At the higher end of the price and performance spectrum, some luxury sports cars have been sold with AMTs primarily because of their faster shift times.

Also known as: semi-automatic transmission, Servotronic (Citroen), Selespeed (Alfa Romeo), R-Tronic (Audi), and Sequential Manual Gearbox (BMW).

Manual, automatic, dual-clutch, and continuously variable transmissions explained

Automatic transmission

Regular automatic transmissions use a torque converter instead of a clutch as an intermediary between it and the engine.

One end of the torque converter spins at the same speed as the engine, churning the viscous fluid inside and spinning the other end of the device, which is connected to the transmission and, by extension, the wheels. 

When the car is stopped with brakes on, the engine idles and spins the fluid inside the converter harmlessly.

Release the brakes, and the spinning fluid will begin to turn the cogs in the transmission, which in turn rotates the wheels, allowing the car to creep forward. 

Because the fluid acts as a loose coupling between the engine and the transmission, gears can be changed without needing to finesse a clutch or precisely match engine and wheel speeds.

While a manual gearbox is a collection of gears with different ratios, an automatic has a different design.

Inside are a number of planetary gear sets, each consisting of a sun, planet, and ring gear. Each one of these units can be held in place, left to freely rotate, or be spun by the engine.

By changing the function of each element, the transmission can achieve different gear ratios.

As the wheels are driven indirectly via the churning fluid in the torque converter, some energy is lost. This, along with the added weight and fewer gears, has historically been why automatic transmissions were less fuel efficient than their manual counterparts.

To help overcome this, modern automatics feature a lockup mechanism, which is basically a clutch within the converter that engages at a set speed.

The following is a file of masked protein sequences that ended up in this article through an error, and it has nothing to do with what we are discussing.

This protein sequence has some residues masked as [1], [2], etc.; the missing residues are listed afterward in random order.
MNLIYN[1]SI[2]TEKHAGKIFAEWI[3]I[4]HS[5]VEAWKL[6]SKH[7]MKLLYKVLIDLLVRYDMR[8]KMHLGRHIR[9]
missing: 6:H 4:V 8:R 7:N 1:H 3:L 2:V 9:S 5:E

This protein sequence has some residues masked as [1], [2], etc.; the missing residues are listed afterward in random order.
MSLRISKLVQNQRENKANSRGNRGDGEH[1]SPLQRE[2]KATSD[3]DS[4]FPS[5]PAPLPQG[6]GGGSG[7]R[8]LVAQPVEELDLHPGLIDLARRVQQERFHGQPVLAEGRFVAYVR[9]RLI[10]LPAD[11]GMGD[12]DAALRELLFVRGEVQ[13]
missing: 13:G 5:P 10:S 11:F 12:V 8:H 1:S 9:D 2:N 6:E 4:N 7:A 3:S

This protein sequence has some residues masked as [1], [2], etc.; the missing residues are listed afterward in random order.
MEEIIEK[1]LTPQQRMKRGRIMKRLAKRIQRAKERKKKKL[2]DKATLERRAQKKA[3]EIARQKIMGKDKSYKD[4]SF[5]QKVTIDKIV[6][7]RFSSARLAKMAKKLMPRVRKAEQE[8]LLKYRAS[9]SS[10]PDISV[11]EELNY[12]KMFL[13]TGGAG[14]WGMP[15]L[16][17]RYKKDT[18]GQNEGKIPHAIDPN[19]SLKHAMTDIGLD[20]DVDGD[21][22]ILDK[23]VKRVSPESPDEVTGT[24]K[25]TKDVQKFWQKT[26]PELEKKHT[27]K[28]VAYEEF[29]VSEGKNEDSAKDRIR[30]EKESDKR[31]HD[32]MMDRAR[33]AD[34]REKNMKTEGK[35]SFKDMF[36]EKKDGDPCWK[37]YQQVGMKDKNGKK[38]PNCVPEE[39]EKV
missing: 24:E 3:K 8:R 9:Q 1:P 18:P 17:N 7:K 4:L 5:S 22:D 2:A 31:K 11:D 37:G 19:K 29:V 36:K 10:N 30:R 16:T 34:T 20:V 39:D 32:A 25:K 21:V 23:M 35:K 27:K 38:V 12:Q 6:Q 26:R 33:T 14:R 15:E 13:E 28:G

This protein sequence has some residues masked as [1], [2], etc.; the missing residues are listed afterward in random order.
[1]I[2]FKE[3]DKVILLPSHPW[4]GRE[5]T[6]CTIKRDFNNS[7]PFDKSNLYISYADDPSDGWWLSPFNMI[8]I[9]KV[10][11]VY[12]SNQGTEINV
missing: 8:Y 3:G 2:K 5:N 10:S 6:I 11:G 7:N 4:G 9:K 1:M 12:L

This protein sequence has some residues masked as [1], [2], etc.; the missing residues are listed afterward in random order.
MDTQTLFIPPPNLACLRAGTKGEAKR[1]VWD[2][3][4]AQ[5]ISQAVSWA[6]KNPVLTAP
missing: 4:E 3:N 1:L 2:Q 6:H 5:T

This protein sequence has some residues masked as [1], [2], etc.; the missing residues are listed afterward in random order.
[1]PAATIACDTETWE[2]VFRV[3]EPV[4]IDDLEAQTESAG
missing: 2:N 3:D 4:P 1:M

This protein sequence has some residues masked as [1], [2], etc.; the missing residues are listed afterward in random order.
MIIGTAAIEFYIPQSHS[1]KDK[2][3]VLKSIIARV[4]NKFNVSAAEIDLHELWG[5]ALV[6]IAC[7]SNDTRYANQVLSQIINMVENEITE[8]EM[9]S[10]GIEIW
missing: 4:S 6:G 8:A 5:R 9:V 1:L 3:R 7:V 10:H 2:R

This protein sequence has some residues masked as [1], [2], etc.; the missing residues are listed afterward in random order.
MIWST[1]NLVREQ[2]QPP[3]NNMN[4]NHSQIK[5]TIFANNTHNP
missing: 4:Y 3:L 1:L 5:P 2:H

Recent internal design and technology advances have improved automatic shift times. Combined with the proliferation of gears, some automatic drivetrain combinations are more fuel efficient than their manual equivalents.

Also known as: Tiptronic (Porsche), G-Tronic (Mercedes-Benz).

Manual, automatic, dual-clutch, and continuously variable transmissions explained

Single-speed transmission

As we’ve discussed earlier, it’s not practical for internal-combustion engines to have a single gear as typical engines are redlined between 4000rpm (diesel) and 6500rpm (petrol).

Electric motors, though, can spin up to 20,000rpm. They also have a broad power band, and maximum torque available instantaneously.

Additionally, while internal combustion engines keep on spinning at idle, an electric motor can come to complete stop. This means most electric vehicles only need a single-speed transmission.

That said, early versions of the Tesla Roadster had a two-speed setup, while the Porsche Taycan comes with a two-speed transmission for the rear motor to improve off-the-line acceleration and high-speed efficiency.

These multi-speed transmissions permit the use of smaller and more efficient motors, but add complexity to the drivetrain.

Manual, automatic, dual-clutch, and continuously variable transmissions explained

Dual-clutch transmission

For much of the history of the mass-produced car, transmission options were pretty binary: manual or automatic.

As fuel economy and emissions rules have tightened and carmakers have sought new ways to make their vehicles faster to an arbitrary speed, different forms of automated transmissions have hit the market.

The dual-clutch transmission (DCT) has been pushed aggressively by the Volkswagen Group as a replacement for the traditional automatic.

In a dual-clutch transmission there are two driveshafts, one for even-numbered gears and one for odd-numbered ones – and each shaft has its own clutch.